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martyr
used in The Count of Monte Cristo

6 uses
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Definition
someone who dies or suffers to uphold principles — especially someone killed for refusing to renounce their religion, or someone who commits a suicide death in the name of their religion

or:

someone who suffers a great deal
  • For any other son to have stayed with his mother for four days at Treport, it would have been a condescension or a martyrdom, while I return, more contented, more peaceful—shall I say more poetic!
    Chapters 67-68 (77% in)
  • ...mixture of sailors, soldiers, and those belonging to the humblest grade of life, the present assembly was composed of the very flower of Marseilles society,—magistrates who had resigned their office during the usurper's reign; officers who had deserted from the imperial army and joined forces with Conde; and younger members of families, brought up to hate and execrate the man whom five years of exile would convert into a martyr, and fifteen of restoration elevate to the rank of a god.
    Chapters 5-6 (58% in)
  • I wrote to Franz—and were he here he would confirm every word—I wrote then to Franz that if he did not come with the four thousand crowns before six, at ten minutes past I should have gone to join the blessed saints and glorious martyrs in whose company I had the honor of being; and Signor Luigi Vampa, such was the name of the chief of these bandits, would have scrupulously kept his word.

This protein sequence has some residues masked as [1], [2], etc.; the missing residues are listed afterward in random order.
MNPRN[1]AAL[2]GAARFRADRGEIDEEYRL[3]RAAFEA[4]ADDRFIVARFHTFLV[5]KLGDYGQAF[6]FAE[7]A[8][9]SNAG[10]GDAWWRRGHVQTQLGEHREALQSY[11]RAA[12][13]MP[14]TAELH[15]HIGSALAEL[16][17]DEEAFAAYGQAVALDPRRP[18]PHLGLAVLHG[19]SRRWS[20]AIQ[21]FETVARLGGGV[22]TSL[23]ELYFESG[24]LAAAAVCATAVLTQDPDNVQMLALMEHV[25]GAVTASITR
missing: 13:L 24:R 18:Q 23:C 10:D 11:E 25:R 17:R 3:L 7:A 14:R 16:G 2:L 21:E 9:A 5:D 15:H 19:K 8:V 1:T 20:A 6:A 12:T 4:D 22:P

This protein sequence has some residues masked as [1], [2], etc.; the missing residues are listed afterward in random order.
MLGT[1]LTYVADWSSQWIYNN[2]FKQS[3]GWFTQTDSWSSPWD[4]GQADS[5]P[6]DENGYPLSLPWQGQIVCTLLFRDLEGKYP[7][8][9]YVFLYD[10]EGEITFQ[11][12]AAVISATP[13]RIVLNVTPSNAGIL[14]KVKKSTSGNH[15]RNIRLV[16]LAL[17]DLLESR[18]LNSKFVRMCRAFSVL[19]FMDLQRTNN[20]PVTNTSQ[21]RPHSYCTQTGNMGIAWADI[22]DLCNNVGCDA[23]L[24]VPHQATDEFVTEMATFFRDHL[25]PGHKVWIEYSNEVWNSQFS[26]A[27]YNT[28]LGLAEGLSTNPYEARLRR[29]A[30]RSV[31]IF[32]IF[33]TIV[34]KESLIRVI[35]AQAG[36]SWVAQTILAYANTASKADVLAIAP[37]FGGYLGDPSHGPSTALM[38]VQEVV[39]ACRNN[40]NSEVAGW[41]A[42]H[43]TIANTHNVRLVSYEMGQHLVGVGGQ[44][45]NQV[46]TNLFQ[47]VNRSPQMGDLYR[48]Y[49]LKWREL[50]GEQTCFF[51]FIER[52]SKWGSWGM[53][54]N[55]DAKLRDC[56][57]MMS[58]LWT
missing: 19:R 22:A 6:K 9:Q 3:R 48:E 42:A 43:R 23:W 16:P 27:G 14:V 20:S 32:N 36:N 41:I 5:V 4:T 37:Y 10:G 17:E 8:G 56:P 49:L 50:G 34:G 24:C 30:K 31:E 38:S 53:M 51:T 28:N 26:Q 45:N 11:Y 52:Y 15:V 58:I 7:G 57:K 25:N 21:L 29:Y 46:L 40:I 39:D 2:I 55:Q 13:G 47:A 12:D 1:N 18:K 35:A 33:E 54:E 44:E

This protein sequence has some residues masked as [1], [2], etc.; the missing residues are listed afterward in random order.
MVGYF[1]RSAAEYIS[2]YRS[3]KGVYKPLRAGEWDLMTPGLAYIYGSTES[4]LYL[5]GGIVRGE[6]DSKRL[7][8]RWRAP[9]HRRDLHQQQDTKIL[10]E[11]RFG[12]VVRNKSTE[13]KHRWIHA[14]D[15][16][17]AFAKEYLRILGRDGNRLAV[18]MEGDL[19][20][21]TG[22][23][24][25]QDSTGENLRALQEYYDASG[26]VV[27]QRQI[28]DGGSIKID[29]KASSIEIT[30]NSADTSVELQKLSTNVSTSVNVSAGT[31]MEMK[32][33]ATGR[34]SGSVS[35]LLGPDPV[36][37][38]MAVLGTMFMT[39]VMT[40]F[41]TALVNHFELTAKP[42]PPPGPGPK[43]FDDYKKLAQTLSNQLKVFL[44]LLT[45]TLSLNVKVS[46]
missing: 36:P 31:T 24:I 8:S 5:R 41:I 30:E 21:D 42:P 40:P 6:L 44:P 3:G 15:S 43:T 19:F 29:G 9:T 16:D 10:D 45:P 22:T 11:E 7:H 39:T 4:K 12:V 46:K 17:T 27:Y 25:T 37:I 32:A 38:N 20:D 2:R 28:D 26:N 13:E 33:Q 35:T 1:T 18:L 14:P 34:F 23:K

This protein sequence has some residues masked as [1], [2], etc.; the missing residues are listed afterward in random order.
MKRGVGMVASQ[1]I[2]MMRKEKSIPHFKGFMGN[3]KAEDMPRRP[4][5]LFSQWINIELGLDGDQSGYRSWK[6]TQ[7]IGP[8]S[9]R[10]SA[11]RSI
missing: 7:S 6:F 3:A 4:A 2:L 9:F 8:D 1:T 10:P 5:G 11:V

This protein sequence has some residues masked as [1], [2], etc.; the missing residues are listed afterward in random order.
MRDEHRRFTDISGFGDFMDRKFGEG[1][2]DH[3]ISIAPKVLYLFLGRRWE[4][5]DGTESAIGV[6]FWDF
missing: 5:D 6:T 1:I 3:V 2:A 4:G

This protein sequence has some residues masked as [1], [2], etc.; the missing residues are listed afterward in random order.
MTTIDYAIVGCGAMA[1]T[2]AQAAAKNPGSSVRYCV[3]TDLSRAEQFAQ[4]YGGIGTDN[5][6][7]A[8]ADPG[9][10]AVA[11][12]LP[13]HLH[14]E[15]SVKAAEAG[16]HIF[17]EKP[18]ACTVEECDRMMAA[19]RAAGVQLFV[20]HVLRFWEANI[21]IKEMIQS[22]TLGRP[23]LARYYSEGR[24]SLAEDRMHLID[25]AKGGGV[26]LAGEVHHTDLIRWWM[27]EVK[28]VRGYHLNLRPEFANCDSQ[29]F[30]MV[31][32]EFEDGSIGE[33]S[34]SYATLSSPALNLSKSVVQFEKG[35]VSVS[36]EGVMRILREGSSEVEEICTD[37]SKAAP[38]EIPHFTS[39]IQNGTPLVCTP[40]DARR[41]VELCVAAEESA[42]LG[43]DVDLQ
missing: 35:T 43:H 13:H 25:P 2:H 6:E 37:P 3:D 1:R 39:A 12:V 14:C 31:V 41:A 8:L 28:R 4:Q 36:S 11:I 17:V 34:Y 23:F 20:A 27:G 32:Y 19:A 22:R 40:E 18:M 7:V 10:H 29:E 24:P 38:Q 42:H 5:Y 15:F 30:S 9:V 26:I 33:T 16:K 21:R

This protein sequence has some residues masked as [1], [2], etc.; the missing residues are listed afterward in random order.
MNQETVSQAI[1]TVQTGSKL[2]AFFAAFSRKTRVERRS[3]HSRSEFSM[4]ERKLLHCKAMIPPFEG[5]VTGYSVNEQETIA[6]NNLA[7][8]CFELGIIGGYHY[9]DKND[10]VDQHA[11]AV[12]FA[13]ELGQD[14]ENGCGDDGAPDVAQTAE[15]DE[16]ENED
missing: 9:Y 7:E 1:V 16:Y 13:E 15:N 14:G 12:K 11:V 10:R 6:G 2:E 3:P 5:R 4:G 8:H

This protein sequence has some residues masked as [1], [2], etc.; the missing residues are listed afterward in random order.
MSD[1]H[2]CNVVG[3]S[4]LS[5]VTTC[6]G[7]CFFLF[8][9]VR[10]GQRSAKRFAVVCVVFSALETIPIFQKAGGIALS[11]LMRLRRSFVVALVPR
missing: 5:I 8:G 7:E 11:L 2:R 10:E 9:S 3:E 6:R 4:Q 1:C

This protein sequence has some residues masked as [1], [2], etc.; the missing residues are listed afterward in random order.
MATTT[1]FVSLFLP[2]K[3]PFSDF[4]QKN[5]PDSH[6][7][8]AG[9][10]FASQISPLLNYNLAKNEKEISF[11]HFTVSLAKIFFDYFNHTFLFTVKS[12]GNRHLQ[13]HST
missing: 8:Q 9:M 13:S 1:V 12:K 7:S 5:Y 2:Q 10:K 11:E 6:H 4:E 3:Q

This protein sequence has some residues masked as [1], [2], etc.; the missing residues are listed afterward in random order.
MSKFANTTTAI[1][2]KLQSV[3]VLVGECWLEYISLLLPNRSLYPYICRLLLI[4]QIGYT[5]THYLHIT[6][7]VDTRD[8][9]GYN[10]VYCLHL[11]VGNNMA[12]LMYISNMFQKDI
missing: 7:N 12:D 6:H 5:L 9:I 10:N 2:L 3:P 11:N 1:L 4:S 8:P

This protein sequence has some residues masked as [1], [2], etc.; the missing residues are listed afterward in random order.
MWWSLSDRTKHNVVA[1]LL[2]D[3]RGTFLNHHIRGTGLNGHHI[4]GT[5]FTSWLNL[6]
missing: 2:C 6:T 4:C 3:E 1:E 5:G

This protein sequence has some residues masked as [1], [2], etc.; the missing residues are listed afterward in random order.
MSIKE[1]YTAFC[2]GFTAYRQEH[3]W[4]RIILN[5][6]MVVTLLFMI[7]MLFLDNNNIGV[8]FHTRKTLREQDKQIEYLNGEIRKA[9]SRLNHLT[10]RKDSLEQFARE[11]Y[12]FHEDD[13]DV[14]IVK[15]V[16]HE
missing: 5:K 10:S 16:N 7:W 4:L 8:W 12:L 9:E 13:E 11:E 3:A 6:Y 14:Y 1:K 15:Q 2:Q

Chapters 39-40 (45% in)
  • But suppose one pass, as is permissible in philology, from the word itself to its softened synonym, then, instead of committing an ignoble assassination you make an 'elimination;' you merely and simply remove from your path the individual who is in your way, and that without shock or violence, without the display of the sufferings which, in the case of becoming a punishment, make a martyr of the victim, and a butcher, in every sense of the word, of him who inflicts them.
    Chapters 51-52 (90% in)
  • "Listen," said Morcerf—"if Mademoiselle Danglars were disposed to take pity on my supposed martyrdom on her account, and would dispense with all matrimonial formalities between our two families, I am ready to agree to the arrangement.
    Chapters 67-68 (73% in)
  • "Yes," he said, "there have been some who have suffered more than I have, but then they must have been martyrs at least."
    Chapters 115-116 (90% in)

There are no more uses of "martyr" in The Count of Monte Cristo.

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